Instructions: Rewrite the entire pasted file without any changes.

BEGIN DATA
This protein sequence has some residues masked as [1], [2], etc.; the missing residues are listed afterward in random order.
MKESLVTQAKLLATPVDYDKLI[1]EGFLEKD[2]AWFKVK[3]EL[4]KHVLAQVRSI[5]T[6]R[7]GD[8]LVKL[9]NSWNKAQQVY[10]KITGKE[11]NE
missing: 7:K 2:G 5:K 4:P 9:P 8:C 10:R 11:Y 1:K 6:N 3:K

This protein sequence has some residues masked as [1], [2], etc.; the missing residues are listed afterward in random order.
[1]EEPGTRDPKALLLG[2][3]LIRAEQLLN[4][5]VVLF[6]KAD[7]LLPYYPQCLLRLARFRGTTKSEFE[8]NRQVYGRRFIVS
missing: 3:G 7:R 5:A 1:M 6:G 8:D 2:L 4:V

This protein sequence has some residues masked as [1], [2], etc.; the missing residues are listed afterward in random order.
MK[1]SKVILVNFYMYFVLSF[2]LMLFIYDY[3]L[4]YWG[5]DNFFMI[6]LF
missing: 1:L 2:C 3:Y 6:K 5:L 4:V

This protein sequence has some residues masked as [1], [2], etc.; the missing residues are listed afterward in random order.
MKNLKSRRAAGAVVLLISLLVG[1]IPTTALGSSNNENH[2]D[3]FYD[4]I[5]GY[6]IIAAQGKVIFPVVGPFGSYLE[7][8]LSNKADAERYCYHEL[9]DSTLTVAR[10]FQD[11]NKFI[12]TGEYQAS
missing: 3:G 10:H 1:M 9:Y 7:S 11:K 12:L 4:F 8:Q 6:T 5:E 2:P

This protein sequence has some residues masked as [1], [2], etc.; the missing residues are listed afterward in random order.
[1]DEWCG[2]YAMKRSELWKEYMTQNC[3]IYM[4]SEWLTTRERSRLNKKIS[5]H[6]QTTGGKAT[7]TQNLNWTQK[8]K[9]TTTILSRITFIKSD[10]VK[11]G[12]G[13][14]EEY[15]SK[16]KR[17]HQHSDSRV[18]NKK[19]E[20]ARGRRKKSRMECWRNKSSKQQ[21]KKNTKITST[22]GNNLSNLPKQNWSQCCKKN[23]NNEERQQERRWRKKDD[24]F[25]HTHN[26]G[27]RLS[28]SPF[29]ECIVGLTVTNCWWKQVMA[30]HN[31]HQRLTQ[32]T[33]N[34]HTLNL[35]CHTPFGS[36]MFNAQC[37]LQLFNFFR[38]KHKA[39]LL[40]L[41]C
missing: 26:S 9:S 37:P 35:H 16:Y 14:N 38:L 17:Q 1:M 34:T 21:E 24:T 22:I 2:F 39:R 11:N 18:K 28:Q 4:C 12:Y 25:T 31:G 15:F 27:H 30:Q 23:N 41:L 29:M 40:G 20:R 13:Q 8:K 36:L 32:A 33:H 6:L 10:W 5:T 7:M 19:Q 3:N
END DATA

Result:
This protein sequence has some residues masked as [1], [2], etc.; the missing residues are listed afterward in random order.
MKESLVTQAKLLATPVDYDKLI[1]EGFLEKD[2]AWFKVK[3]EL[4]KHVLAQVRSI[5]T[6]R[7]GD[8]LVKL[9]NSWNKAQQVY[10]KITGKE[11]NE
missing: 7:K 2:G 5:K 4:P 9:P 8:C 10:R 11:Y 1:K 6:N 3:K

This protein sequence has some residues masked as [1], [2], etc.; the missing residues are listed afterward in random order.
[1]EEPGTRDPKALLLG[2][3]LIRAEQLLN[4][5]VVLF[6]KAD[7]LLPYYPQCLLRLARFRGTTKSEFE[8]NRQVYGRRFIVS
missing: 3:G 7:R 5:A 1:M 6:G 8:D 2:L 4:V

This protein sequence has some residues masked as [1], [2], etc.; the missing residues are listed afterward in random order.
MK[1]SKVILVNFYMYFVLSF[2]LMLFIYDY[3]L[4]YWG[5]DNFFMI[6]LF
missing: 1:L 2:C 3:Y 6:K 5:L 4:V

This protein sequence has some residues masked as [1], [2], etc.; the missing residues are listed afterward in random order.
MKNLKSRRAAGAVVLLISLLVG[1]IPTTALGSSNNENH[2]D[3]FYD[4]I[5]GY[6]IIAAQGKVIFPVVGPFGSYLE[7][8]LSNKADAERYCYHEL[9]DSTLTVAR[10]FQD[11]NKFI[12]TGEYQAS
missing: 3:G 10:H 1:M 9:Y 7:S 11:K 12:L 4:F 8:Q 6:T 5:E 2:P

This protein sequence has some residues masked as [1], [2], etc.; the missing residues are listed afterward in random order.
[1]DEWCG[2]YAMKRSELWKEYMTQNC[3]IYM[4]SEWLTTRERSRLNKKIS[5]H[6]QTTGGKAT[7]TQNLNWTQK[8]K[9]TTTILSRITFIKSD[10]VK[11]G[12]G[13][14]EEY[15]SK[16]KR[17]HQHSDSRV[18]NKK[19]E[20]ARGRRKKSRMECWRNKSSKQQ[21]KKNTKITST[22]GNNLSNLPKQNWSQCCKKN[23]NNEERQQERRWRKKDD[24]F[25]HTHN[26]G[27]RLS[28]SPF[29]ECIVGLTVTNCWWKQVMA[30]HN[31]HQRLTQ[32]T[33]N[34]HTLNL[35]CHTPFGS[36]MFNAQC[37]LQLFNFFR[38]KHKA[39]LL[40]L[41]C
missing: 26:S 9:S 37:P 35:H 16:Y 14:N 38:L 17:Q 1:M 34:T 21:E 24:T 22:I 2:F 39:R 11:N 18:K 28:Q 4:C 12:Y 25:T 31:G 15:F 27:H 30:Q 23:N 41:L 29:M 40:G 20:R 13:Q 8:K 36:L 32:A 33:H 6:L 10:W 5:T 7:M 19:Q 3:N